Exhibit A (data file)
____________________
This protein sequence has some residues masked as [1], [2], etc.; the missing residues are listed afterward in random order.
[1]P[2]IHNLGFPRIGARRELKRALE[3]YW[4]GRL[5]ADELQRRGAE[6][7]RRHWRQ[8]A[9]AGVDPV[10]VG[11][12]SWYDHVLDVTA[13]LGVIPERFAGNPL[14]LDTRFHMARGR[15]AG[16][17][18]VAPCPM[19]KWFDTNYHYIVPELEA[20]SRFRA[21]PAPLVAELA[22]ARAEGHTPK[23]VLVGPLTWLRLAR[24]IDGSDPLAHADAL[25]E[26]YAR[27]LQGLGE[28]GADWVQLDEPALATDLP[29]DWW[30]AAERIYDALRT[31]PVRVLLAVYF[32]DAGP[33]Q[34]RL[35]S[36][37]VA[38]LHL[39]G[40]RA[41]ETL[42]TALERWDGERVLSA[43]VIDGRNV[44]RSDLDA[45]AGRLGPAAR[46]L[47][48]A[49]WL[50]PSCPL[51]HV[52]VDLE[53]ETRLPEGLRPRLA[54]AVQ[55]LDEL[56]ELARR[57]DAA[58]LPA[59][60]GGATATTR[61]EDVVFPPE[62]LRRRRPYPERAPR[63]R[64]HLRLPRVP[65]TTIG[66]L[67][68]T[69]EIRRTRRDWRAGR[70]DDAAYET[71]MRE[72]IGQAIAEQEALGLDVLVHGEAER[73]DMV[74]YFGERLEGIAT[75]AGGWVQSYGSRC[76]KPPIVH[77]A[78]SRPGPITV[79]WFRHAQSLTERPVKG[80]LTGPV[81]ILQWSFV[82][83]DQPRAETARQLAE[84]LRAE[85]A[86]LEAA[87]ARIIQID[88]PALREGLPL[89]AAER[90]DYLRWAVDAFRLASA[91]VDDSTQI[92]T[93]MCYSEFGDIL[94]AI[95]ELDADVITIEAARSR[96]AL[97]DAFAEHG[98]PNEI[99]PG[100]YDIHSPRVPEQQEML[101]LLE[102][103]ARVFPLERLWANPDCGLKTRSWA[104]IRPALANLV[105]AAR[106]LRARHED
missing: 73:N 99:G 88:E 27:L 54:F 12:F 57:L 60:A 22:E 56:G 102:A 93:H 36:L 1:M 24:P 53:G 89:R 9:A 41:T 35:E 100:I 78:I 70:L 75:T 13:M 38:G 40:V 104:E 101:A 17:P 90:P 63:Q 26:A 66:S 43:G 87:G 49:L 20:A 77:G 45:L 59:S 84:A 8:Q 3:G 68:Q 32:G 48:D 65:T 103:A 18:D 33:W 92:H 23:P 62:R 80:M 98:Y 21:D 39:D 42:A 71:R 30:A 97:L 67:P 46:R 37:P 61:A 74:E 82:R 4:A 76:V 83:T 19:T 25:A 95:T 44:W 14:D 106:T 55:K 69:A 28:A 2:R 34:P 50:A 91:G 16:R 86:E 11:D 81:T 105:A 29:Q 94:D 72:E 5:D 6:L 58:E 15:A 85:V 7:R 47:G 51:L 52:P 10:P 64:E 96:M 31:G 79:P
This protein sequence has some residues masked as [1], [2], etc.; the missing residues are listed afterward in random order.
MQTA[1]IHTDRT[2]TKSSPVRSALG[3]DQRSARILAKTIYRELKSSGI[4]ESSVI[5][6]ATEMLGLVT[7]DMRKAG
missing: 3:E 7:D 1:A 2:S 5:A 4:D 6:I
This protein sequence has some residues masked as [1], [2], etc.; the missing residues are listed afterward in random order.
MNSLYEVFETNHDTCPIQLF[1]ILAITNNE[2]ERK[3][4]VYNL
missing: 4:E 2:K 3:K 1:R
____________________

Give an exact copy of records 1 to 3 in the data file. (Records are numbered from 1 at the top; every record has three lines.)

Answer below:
This protein sequence has some residues masked as [1], [2], etc.; the missing residues are listed afterward in random order.
[1]P[2]IHNLGFPRIGARRELKRALE[3]YW[4]GRL[5]ADELQRRGAE[6][7]RRHWRQ[8]A[9]AGVDPV[10]VG[11][12]SWYDHVLDVTA[13]LGVIPERFAGNPL[14]LDTRFHMARGR[15]AG[16][17][18]VAPCPM[19]KWFDTNYHYIVPELEA[20]SRFRA[21]PAPLVAELA[22]ARAEGHTPK[23]VLVGPLTWLRLAR[24]IDGSDPLAHADAL[25]E[26]YAR[27]LQGLGE[28]GADWVQLDEPALATDLP[29]DWW[30]AAERIYDALRT[31]PVRVLLAVYF[32]DAGP[33]Q[34]RL[35]S[36][37]VA[38]LHL[39]G[40]RA[41]ETL[42]TALERWDGERVLSA[43]VIDGRNV[44]RSDLDA[45]AGRLGPAAR[46]L[47][48]A[49]WL[50]PSCPL[51]HV[52]VDLE[53]ETRLPEGLRPRLA[54]AVQ[55]LDEL[56]ELARR[57]DAA[58]LPA[59][60]GGATATTR[61]EDVVFPPE[62]LRRRRPYPERAPR[63]R[64]HLRLPRVP[65]TTIG[66]L[67][68]T[69]EIRRTRRDWRAGR[70]DDAAYET[71]MRE[72]IGQAIAEQEALGLDVLVHGEAER[73]DMV[74]YFGERLEGIAT[75]AGGWVQSYGSRC[76]KPPIVH[77]A[78]SRPGPITV[79]WFRHAQSLTERPVKG[80]LTGPV[81]ILQWSFV[82][83]DQPRAETARQLAE[84]LRAE[85]A[86]LEAA[87]ARIIQID[88]PALREGLPL[89]AAER[90]DYLRWAVDAFRLASA[91]VDDSTQI[92]T[93]MCYSEFGDIL[94]AI[95]ELDADVITIEAARSR[96]AL[97]DAFAEHG[98]PNEI[99]PG[100]YDIHSPRVPEQQEML[101]LLE[102][103]ARVFPLERLWANPDCGLKTRSWA[104]IRPALANLV[105]AAR[106]LRARHED
missing: 73:N 99:G 88:E 27:L 54:F 12:F 57:L 60:A 22:E 56:G 102:A 93:H 36:L 1:M 24:P 53:G 89:R 9:A 41:T 35:E 100:I 78:I 70:L 75:T 13:M 38:G 40:V 104:E 101:A 17:P 90:P 63:Q 26:A 66:S 43:G 87:G 49:L 20:A 77:G 45:L 59:S 84:A 8:Q 3:G 68:Q 32:G 48:D 65:T 103:A 18:D 33:W 92:H 23:P 62:R 80:M 98:Y 21:D 39:D 42:A 71:R 30:A 97:L 67:P 46:R 37:P 61:A 74:E 82:R 4:A 76:V 83:T 19:T 25:A 95:T 44:W 14:D 106:T 55:K 69:A 28:A 2:R 34:P 50:A 91:G 16:R 86:E 11:D 81:T 105:A 29:Q 94:D 72:E 5:D 6:L 58:E 15:A 85:V 7:R 47:G 51:L 52:P 10:P 64:E 96:M 31:G 79:P
This protein sequence has some residues masked as [1], [2], etc.; the missing residues are listed afterward in random order.
MQTA[1]IHTDRT[2]TKSSPVRSALG[3]DQRSARILAKTIYRELKSSGI[4]ESSVI[5][6]ATEMLGLVT[7]DMRKAG
missing: 3:E 7:D 1:A 2:S 5:A 4:D 6:I
This protein sequence has some residues masked as [1], [2], etc.; the missing residues are listed afterward in random order.
MNSLYEVFETNHDTCPIQLF[1]ILAITNNE[2]ERK[3][4]VYNL
missing: 4:E 2:K 3:K 1:R